Kitchen is an international-caliber soccer player and beyond his defensive skills, he excels at receiving passes in such a manner to shield his marker or maneuver out of tight spaces in order to play a pass. Kitchen uses both feet well, and he also knows how to play well as a center back.
Box-to-Box Midfielder: Benji JOYA (Santos Laguna)
Benji Joya is a player who continues to be very underrated. Like many of the players listed in this Starting XI, Joya could start for the United States Men’s National Team in World Cup qualifying right now. He is a better player than Grahan Zusi, Jose Torres, Kyle Beckerman, Brad Davis, and several other midfielders who Klinsmann uses.
Joya brings the skill to play one-to-two touch soccer and final balls with the workrate and defensive grit to provide a lot of defensive coverage in the midfield.
In short, Joya brings high technical ability plus defensive tendencies to the midfield. Joya is a complete midfielder, and he allows the United States to have a midfielder who can recover the ball and also keep possession and attack. Joya should definitely start in the Gold Cup, but Klinsmann might not think he’s ready. He’s ready though.
Right Attacking Midfielder: Joe CORONA (Tijuana)
Why isn’t Corona starting for the United States Men’s National Team in World Cup qualifying? He’s old enough, and he’s proven against competition in the Copa Libertadores and La Liga MX. Corona is a creative midfielder who can play as an actual central attacking midfielder or just an an attacking midfielder who lines up left or right on paper.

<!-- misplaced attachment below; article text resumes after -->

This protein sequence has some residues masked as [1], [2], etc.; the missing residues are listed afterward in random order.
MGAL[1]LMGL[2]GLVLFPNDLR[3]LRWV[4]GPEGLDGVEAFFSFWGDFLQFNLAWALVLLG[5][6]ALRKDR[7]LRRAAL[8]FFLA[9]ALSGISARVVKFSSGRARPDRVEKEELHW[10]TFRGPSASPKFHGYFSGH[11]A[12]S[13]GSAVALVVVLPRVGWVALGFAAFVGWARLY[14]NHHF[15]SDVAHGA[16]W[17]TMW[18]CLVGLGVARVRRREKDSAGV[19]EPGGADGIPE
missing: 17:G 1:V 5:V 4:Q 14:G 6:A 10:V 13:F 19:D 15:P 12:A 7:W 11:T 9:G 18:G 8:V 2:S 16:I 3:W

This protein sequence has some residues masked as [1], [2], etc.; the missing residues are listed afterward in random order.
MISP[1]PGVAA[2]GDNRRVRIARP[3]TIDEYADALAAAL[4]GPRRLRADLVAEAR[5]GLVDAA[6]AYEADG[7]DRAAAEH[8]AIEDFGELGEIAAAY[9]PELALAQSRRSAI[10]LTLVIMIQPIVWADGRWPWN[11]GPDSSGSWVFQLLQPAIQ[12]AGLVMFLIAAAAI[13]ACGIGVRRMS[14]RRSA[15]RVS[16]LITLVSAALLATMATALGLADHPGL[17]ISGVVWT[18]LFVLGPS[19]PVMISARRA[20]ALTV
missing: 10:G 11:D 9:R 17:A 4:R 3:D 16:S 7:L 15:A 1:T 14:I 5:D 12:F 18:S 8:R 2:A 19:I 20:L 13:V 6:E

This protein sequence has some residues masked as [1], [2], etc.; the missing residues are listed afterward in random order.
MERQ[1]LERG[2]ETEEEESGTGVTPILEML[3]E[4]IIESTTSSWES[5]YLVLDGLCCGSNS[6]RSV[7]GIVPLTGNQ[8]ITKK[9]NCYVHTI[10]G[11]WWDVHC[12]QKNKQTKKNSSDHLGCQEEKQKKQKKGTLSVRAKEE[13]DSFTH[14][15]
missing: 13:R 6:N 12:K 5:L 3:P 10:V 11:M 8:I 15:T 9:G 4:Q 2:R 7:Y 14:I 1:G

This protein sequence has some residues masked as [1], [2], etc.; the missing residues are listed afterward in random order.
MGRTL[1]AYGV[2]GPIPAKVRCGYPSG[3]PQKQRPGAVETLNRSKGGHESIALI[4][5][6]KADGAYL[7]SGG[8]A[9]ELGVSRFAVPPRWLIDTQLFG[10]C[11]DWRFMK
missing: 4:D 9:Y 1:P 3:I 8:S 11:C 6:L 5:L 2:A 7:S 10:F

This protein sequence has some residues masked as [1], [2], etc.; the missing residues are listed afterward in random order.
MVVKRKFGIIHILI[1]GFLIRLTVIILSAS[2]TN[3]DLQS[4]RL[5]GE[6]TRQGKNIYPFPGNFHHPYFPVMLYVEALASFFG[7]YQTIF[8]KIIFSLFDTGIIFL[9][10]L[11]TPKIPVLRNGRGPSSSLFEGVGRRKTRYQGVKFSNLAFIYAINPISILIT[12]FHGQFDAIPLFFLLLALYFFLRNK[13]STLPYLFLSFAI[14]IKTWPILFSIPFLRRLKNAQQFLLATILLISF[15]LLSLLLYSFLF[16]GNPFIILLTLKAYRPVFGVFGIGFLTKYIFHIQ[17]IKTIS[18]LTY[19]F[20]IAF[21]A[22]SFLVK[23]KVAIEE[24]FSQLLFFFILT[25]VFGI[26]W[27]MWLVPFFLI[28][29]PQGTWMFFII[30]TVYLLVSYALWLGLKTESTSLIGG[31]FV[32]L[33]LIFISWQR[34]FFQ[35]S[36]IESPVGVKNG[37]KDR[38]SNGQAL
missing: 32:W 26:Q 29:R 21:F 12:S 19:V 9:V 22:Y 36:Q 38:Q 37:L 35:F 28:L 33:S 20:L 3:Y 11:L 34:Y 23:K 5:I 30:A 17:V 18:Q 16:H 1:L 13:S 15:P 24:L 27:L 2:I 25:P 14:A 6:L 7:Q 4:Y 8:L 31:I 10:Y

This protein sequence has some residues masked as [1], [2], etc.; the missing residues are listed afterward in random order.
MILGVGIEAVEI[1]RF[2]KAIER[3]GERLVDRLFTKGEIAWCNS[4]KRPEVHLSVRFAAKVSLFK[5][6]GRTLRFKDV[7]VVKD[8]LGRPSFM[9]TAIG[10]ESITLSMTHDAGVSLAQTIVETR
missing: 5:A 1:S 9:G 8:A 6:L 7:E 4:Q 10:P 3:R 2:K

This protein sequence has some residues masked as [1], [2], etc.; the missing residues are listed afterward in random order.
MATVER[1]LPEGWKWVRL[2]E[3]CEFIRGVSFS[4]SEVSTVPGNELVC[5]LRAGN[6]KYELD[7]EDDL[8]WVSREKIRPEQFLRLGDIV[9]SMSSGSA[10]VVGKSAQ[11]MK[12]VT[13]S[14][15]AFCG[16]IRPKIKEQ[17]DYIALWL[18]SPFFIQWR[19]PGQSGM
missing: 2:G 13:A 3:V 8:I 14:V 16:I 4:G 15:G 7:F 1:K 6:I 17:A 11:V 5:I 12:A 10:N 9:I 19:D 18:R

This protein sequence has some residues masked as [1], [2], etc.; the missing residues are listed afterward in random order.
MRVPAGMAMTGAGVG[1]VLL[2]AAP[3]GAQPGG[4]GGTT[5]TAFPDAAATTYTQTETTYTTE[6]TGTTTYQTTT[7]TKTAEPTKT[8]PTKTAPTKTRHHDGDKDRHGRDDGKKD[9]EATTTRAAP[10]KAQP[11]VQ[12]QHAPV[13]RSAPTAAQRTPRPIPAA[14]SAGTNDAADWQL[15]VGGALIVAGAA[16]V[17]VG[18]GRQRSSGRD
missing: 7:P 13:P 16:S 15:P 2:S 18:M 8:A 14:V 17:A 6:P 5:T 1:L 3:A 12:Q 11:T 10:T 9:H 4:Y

Dynamic and creative, Corona can score, play final balls, and play quick combination passes with Michael Bradley and Clint Dempsey. Corona should be a key player for the Gold Cup unless he begins to play a bigger role in World Cup qualifying and Klinsmann thinks he needs a break.
Once you prove yourself against Corinthians twice and you provide a skill-set at a position where the United States Men’s National Team is weak, further explanations seem superfluous.
Central Attacking Midfielder: Freddy ADU (Bahia)
If available, Adu has a track record of bringing a level of creativity, skill, passing, vision, and 1v1 dribbling ability that is really second to none in the American player pool purely from a talent standpoint.
Left Attacking Midfielder: Benny FEILHABER (Sporting KC)
Feilhaber likes playing as a central attacking midfielder, but he can play out left or a right as a mezz’ala as well. Feilhaber’s skill and playing record in the Confederations Cup and the World Cup are well-known.
If Feilhaber isn’t used in World Cup qualifying, there is no excuse for not playing him in a tournament that the United States wants to win and Mexico is favored to win.
Playing Corona, Adu, and Feilhaber in front of Kitchen and Joya puts the United States Men’s National Team in the position to put their best players available on the field in order to try and win the 2013 Gold Cup.
Striker: Juan AGUDELO (Chivas USA) / Terrence BOYD (Rapid Wien)
The physical gifts and skill have always been there for Agudelo, and Agudelo has proved his ability to score and be dangerous even against full-strength national teams from strong soccer nations. Agudelo’s highlights are widely available online, and many famous pundits and ex-players have even stated that Agudelo is better than Jozy Altidore because Agudelo is a more aggressive attacker with a better skill-set.
If Agudelo doesn’t start, then Terrence Boyd should start.
Both could also be started at the same time, and then one of the midfielders listed above would have to be removed from the starting line-up. Agudelo plays aggressively, and he has the skill to score and do damage.
Often unused or underused in MLS in years past because of his youth, Chivas USA’s current coach, El Chelis, has sung Agudelo’s praises while fielding teams who play well and win.
Agudelo or Boyd or both should start at striker in the Gold Cup.